After furious complaints from Paul advisers, Fein issued a statement Thursday saying: "Mattie Lolavar was not speaking for me. Her quotes were her own and did not represent my views. I was working on a legal team, and have been paid for my work." However, Mattie Fein has routinely been identified as Bruce Fein's spokeswoman in media reports, and e-mails I sent to Bruce Fein this week were answered by Mattie Fein, who again identified herself as his spokeswoman and who relayed information between Bruce Fein and me. The e-mails, which I was authorized to publish, also show that Bruce Fein was angry about the way he had been treated by Paul and Cuccinelli and was seeking payment from Paul's political action committee as late as Wednesday. In a telephone conversation Thursday evening, Cuccinelli, joined by Bruce Fein, repeated that Mattie Fein was "not authorized" to speak for Bruce Fein, and said "Mattie sent emails in his name from his account." But Bruce Fein confirmed on the call that he had, in fact, written one of the two emails forwarded to me from his account, in which he complained about the way he was treated by the Paul team and requested payment.
There are quite a few questions surrounding Sen. Rand Paul's (R-Ky.) new lawsuit against the NSA, but one of the more politically salient concerns -- did he steal the suit from its original author? -- is a little murky.
To briefly recap, the Washington Post's Dana Milbank reported that Paul, already caught plagiarizing late last year, allegedly took the text of his litigation from attorney Bruce Fein, removing his name from the document and bringing in Ken Cuccinelli, the failed Republican gubernatorial candidate in Virginia, to replace him. Milbank's report was based in large part on complaints from Fein's longtime spokesperson.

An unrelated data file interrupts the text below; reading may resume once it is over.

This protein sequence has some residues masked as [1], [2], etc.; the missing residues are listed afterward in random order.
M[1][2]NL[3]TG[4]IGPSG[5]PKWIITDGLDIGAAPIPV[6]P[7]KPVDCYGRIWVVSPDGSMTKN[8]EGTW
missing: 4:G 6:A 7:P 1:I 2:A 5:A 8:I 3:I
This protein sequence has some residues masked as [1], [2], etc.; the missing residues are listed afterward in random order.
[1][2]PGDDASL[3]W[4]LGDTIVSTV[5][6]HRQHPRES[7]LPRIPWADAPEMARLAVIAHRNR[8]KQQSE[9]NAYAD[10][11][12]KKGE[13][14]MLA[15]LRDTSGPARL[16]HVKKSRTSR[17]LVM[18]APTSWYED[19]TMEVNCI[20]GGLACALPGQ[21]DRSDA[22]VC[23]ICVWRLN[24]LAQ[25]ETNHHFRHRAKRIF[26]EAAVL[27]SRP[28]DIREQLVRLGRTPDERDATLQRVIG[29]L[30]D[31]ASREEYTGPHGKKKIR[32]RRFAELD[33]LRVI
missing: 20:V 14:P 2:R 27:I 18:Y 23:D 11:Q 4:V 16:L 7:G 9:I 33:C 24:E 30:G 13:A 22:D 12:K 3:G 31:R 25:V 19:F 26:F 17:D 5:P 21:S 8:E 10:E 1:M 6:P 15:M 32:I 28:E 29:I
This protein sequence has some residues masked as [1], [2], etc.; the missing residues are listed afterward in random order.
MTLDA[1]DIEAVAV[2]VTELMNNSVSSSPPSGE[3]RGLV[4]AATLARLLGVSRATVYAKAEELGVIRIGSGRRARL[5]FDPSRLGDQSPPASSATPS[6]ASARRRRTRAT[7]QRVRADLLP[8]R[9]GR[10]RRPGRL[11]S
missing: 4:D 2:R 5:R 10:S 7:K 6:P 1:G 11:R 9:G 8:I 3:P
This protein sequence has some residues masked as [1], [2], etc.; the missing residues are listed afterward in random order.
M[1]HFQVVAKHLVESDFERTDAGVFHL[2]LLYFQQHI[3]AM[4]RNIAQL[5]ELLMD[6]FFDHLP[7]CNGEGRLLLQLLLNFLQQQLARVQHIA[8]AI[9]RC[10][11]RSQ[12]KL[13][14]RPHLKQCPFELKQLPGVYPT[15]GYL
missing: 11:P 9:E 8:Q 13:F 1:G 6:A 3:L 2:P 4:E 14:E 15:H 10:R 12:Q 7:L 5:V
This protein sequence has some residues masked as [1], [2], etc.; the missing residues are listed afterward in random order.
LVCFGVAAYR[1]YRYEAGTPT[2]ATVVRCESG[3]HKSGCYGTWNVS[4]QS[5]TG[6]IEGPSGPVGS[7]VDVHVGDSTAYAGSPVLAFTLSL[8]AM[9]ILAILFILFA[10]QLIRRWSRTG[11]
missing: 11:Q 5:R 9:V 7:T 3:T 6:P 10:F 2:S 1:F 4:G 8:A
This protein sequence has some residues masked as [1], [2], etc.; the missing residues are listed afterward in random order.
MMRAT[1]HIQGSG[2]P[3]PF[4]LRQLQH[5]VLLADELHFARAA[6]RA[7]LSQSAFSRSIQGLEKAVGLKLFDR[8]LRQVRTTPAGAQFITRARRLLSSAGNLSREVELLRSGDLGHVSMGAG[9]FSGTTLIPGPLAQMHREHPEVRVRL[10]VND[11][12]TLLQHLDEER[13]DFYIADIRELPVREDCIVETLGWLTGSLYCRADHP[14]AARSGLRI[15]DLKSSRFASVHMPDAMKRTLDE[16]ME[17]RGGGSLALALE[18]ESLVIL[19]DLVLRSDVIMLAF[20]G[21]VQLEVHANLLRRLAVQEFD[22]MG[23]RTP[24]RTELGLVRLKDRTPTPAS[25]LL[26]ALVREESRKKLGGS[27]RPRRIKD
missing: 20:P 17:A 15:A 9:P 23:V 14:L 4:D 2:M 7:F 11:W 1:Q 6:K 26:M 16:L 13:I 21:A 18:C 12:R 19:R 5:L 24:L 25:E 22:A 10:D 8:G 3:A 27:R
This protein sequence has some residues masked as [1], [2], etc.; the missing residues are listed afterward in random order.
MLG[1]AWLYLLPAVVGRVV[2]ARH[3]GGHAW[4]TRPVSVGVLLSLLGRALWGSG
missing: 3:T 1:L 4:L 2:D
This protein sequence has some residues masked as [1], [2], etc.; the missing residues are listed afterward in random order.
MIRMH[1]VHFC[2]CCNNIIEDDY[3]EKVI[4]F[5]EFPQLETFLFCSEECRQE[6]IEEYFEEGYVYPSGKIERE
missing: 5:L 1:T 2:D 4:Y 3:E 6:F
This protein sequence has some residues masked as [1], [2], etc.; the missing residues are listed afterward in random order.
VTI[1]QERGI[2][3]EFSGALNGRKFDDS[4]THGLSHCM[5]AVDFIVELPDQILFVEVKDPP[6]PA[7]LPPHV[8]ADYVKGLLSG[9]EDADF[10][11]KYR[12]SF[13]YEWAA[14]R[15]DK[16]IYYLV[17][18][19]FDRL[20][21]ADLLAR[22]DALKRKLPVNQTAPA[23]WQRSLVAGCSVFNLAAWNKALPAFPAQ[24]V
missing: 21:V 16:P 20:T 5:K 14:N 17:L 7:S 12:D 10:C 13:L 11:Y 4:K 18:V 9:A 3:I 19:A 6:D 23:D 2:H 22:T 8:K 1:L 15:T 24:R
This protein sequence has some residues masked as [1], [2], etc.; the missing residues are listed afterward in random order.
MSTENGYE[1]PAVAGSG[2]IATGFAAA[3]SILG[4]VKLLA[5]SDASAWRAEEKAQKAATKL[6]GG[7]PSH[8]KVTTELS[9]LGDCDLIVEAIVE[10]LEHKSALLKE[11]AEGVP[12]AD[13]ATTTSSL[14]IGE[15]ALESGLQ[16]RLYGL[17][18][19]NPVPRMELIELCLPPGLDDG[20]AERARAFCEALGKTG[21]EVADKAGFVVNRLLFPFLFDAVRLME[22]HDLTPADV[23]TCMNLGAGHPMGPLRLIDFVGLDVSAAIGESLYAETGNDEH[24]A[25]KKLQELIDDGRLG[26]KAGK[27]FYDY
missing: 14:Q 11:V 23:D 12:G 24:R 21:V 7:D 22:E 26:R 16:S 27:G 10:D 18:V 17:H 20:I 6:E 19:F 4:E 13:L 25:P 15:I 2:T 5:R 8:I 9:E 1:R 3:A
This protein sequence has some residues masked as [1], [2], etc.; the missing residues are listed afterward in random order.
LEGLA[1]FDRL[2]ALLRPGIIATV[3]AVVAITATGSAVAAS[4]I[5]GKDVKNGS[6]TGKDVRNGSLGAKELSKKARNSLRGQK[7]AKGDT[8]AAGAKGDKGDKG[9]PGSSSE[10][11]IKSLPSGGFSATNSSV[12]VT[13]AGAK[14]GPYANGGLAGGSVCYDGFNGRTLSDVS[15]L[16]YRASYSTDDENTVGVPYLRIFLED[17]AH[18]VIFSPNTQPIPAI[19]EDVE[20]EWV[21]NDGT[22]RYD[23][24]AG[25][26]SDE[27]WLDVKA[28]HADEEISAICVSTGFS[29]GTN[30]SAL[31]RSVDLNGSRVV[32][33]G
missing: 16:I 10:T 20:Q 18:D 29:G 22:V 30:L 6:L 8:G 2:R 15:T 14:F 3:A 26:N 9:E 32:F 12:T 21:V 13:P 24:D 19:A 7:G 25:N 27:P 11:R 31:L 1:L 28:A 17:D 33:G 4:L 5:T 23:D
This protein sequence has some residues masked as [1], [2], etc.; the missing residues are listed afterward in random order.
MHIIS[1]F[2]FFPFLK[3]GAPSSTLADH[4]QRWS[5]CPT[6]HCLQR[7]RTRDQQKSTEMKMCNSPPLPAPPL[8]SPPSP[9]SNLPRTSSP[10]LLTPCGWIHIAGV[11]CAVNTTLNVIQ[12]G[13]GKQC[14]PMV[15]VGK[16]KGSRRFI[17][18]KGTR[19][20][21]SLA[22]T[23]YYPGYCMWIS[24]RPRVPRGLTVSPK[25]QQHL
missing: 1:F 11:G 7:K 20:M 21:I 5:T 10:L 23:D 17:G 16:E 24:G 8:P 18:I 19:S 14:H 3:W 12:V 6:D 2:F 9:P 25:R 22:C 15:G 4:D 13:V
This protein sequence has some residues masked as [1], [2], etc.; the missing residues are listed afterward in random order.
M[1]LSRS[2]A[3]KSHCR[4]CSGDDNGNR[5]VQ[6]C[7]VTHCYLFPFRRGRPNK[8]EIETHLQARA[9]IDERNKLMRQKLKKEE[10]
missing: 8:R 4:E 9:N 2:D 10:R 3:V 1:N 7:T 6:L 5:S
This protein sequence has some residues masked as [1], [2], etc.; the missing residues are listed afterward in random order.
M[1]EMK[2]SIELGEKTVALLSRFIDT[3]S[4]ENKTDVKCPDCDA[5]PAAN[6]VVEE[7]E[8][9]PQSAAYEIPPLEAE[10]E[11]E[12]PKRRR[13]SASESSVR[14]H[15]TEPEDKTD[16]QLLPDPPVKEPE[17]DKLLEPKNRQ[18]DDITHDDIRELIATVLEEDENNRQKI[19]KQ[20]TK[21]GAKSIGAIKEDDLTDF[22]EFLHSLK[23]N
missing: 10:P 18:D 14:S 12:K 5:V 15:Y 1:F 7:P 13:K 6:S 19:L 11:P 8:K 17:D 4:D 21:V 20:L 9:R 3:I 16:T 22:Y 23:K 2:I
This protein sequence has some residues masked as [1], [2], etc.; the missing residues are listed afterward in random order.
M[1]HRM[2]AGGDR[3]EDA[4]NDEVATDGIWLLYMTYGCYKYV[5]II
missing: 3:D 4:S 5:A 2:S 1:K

But by mid-morning yesterday, Paul's political operation seemed to present a persuasive defense: Fein had not only been paid for his work, the attorney even said in an email that the concerns raised by his spokesperson "did not represent" his views.
And with that, much of the political world simply moved on, assuming Milbank's report was wrong and the allegations were baseless.
But something didn't quite smell right. If there was an easy explanation, why didn't Paul's super PAC give it to Milbank from the outset? Why would Fein's spokesperson say things Fein disagrees with? If Fein really did write the lawsuit, why did Paul and his team feel the need to take his name off it?
Many quickly assumed Paul had been exonerated, but the story still seemed ... odd.
Last night, Milbank produced some additional materials that cast the story in a different light.
Given the details, the pushback that may have seemed persuasive yesterday morning is less clear now.
Was Fein compensated for his work? Not in full -- the attorney's legal bill to Paul's super PAC was $137,794. As of yesterday, Fein had been paid $15,000 of that total.
Was Fein's lawsuit taken from him? The attorney certainly seemed to think so -- Milbank produced an email in which he (not his spokesperson) told Paul's top political advisor just this week, "My marginalization was thoroughly unfair." He added, "My outstanding invoice for work indispensable to the lawsuit should be paid."
The entirety of the email chain is online and available for public scrutiny -- some of the messages get quite colorful -- and taken together, it's not unreasonable to conclude that Rand Paul's operation apparently took Fein's work, used it, failed to give him credit, and failed to fully compensate him for his time and effort.